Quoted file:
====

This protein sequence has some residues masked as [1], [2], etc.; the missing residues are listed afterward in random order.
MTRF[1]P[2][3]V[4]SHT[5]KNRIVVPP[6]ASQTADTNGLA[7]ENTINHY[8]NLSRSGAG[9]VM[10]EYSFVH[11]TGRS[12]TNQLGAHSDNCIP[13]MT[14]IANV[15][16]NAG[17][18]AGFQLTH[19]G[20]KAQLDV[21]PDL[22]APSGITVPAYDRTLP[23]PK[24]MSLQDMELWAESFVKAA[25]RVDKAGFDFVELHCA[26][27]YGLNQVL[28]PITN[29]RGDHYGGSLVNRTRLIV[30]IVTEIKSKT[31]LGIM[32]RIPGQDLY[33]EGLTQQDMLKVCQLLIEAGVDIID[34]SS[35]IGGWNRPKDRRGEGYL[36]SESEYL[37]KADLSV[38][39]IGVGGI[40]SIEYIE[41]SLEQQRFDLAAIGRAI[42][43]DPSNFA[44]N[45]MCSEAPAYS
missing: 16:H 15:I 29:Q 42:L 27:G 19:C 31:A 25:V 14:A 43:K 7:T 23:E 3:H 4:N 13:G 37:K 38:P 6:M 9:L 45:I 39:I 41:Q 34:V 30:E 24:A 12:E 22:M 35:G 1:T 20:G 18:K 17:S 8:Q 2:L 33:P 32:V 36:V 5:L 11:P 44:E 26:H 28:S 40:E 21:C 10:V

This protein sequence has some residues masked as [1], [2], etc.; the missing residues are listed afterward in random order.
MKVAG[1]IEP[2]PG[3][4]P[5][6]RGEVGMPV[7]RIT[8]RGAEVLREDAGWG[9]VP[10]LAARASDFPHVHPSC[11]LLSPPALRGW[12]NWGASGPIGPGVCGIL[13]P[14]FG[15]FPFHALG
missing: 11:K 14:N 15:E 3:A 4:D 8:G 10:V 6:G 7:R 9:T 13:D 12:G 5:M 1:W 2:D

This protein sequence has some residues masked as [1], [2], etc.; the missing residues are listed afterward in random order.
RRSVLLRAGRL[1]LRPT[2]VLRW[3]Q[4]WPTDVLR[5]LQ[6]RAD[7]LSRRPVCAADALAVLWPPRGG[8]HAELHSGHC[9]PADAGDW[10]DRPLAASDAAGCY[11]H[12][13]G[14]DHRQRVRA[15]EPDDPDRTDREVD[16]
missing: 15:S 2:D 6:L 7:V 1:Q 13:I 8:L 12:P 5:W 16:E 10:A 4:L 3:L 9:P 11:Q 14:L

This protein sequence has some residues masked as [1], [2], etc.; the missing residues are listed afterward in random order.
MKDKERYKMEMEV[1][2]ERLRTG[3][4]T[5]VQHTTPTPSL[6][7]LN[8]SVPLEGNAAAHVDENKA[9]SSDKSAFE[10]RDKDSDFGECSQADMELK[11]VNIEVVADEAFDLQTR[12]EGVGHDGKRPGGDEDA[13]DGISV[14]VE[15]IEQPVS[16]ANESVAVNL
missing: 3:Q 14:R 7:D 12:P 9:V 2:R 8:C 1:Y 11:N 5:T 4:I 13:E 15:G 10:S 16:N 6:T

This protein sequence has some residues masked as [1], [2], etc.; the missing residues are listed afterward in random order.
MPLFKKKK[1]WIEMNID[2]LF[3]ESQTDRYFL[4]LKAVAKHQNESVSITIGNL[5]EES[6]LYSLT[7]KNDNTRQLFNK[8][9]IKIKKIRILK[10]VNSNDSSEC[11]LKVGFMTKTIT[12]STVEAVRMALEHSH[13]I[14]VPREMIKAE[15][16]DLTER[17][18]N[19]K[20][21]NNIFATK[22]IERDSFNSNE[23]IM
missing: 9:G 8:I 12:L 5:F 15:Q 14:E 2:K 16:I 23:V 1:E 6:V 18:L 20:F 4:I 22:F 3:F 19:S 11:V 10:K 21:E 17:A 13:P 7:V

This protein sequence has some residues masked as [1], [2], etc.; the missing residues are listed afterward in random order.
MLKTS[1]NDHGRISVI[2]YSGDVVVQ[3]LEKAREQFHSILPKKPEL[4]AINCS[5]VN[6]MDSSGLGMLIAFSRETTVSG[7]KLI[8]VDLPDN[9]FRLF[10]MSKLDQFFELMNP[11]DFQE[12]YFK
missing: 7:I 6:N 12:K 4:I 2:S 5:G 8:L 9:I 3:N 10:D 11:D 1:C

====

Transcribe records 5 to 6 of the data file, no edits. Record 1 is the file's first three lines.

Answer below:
This protein sequence has some residues masked as [1], [2], etc.; the missing residues are listed afterward in random order.
MPLFKKKK[1]WIEMNID[2]LF[3]ESQTDRYFL[4]LKAVAKHQNESVSITIGNL[5]EES[6]LYSLT[7]KNDNTRQLFNK[8][9]IKIKKIRILK[10]VNSNDSSEC[11]LKVGFMTKTIT[12]STVEAVRMALEHSH[13]I[14]VPREMIKAE[15][16]DLTER[17][18]N[19]K[20][21]NNIFATK[22]IERDSFNSNE[23]IM
missing: 9:G 8:I 12:L 5:F 15:Q 14:E 2:K 16:I 23:V 1:E 6:V 18:L 20:F 4:I 22:F 3:F 19:S 11:V 10:K 21:E 17:A 13:P 7:V

This protein sequence has some residues masked as [1], [2], etc.; the missing residues are listed afterward in random order.
MLKTS[1]NDHGRISVI[2]YSGDVVVQ[3]LEKAREQFHSILPKKPEL[4]AINCS[5]VN[6]MDSSGLGMLIAFSRETTVSG[7]KLI[8]VDLPDN[9]FRLF[10]MSKLDQFFELMNP[11]DFQE[12]YFK
missing: 7:I 6:N 12:K 4:I 2:S 5:G 8:L 9:I 3:N 10:D 11:D 1:C